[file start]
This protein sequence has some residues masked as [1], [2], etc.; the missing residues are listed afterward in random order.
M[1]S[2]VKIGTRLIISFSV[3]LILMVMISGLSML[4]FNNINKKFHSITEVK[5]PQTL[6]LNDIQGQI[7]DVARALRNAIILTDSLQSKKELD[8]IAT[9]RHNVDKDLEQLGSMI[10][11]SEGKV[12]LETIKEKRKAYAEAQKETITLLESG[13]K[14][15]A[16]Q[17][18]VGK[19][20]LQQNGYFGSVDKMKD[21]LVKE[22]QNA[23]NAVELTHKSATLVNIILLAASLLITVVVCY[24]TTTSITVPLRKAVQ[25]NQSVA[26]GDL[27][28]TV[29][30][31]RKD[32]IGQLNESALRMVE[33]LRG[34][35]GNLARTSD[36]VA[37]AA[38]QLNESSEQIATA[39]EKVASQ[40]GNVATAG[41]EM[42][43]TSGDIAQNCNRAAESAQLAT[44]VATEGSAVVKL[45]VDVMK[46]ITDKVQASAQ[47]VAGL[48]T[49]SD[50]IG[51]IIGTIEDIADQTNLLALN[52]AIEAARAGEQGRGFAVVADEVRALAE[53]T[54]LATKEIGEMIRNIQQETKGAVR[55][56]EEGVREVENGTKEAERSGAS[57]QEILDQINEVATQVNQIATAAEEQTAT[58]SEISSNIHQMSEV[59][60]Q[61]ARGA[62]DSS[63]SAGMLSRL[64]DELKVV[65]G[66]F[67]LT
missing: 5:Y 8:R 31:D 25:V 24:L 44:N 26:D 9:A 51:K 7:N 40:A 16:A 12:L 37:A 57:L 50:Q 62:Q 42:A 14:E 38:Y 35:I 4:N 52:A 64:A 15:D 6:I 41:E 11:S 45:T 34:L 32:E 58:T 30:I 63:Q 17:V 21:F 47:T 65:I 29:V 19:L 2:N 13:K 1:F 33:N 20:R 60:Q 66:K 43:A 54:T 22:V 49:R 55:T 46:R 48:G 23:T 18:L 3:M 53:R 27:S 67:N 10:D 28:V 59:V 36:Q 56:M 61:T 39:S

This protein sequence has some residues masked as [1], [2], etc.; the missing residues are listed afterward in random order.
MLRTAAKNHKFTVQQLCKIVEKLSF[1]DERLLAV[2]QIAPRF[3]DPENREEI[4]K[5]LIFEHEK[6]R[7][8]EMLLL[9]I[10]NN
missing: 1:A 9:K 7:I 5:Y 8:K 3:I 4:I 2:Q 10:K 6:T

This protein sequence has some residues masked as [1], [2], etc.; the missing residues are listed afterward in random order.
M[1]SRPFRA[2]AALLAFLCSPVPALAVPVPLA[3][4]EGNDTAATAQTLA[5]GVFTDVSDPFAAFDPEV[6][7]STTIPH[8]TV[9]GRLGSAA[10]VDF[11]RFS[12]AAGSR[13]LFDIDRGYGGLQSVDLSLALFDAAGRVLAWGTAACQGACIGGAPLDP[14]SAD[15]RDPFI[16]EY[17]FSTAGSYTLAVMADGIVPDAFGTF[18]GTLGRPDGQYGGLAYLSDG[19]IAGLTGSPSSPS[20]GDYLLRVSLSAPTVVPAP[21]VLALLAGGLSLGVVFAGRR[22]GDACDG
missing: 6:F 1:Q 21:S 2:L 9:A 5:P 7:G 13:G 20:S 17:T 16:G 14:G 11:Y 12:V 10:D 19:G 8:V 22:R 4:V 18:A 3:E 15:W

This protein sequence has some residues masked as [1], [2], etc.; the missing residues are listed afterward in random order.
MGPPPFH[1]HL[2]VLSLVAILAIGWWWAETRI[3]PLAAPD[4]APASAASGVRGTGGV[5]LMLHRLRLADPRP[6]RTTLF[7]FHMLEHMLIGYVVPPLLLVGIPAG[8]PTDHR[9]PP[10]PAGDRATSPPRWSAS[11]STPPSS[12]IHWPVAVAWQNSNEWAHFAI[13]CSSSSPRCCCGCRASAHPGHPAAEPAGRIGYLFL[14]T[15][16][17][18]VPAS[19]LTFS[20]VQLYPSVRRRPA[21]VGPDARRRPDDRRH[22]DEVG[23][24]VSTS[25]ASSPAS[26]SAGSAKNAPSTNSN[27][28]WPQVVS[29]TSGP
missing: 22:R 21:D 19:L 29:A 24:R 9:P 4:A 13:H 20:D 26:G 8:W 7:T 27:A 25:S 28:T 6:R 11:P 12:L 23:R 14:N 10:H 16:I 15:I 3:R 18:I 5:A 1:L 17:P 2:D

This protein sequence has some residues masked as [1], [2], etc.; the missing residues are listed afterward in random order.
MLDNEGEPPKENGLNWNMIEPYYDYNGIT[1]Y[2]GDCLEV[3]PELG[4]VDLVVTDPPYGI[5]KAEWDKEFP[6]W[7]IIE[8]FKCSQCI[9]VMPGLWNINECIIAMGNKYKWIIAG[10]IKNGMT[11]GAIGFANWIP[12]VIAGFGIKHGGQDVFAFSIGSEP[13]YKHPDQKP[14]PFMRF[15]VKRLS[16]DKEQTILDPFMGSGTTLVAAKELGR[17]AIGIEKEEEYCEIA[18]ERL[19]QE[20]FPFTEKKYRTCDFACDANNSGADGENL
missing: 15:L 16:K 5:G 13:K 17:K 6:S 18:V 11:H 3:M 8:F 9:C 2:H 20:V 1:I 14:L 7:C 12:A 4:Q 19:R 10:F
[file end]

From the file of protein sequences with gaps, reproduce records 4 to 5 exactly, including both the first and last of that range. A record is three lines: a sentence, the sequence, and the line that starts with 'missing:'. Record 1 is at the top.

This protein sequence has some residues masked as [1], [2], etc.; the missing residues are listed afterward in random order.
MGPPPFH[1]HL[2]VLSLVAILAIGWWWAETRI[3]PLAAPD[4]APASAASGVRGTGGV[5]LMLHRLRLADPRP[6]RTTLF[7]FHMLEHMLIGYVVPPLLLVGIPAG[8]PTDHR[9]PP[10]PAGDRATSPPRWSAS[11]STPPSS[12]IHWPVAVAWQNSNEWAHFAI[13]CSSSSPRCCCGCRASAHPGHPAAEPAGRIGYLFL[14]T[15][16][17][18]VPAS[19]LTFS[20]VQLYPSVRRRPA[21]VGPDARRRPDDRRH[22]DEVG[23][24]VSTS[25]ASSPAS[26]SAGSAKNAPSTNSN[27][28]WPQVVS[29]TSGP
missing: 22:R 21:D 19:L 29:A 24:R 9:P 4:A 13:H 20:D 26:G 8:W 7:T 27:A 25:S 28:T 6:R 11:P 12:L 23:R 14:N 10:H 16:I 15:I 3:R 18:I 5:A 1:L 17:P 2:D

This protein sequence has some residues masked as [1], [2], etc.; the missing residues are listed afterward in random order.
MLDNEGEPPKENGLNWNMIEPYYDYNGIT[1]Y[2]GDCLEV[3]PELG[4]VDLVVTDPPYGI[5]KAEWDKEFP[6]W[7]IIE[8]FKCSQCI[9]VMPGLWNINECIIAMGNKYKWIIAG[10]IKNGMT[11]GAIGFANWIP[12]VIAGFGIKHGGQDVFAFSIGSEP[13]YKHPDQKP[14]PFMRF[15]VKRLS[16]DKEQTILDPFMGSGTTLVAAKELGR[17]AIGIEKEEEYCEIA[18]ERL[19]QE[20]FPFTEKKYRTCDFACDANNSGADGENL
missing: 15:L 16:K 5:G 13:K 17:K 6:S 18:V 11:H 3:M 8:F 9:C 2:H 20:V 1:I 14:L 7:C 12:A 4:Q 19:R 10:F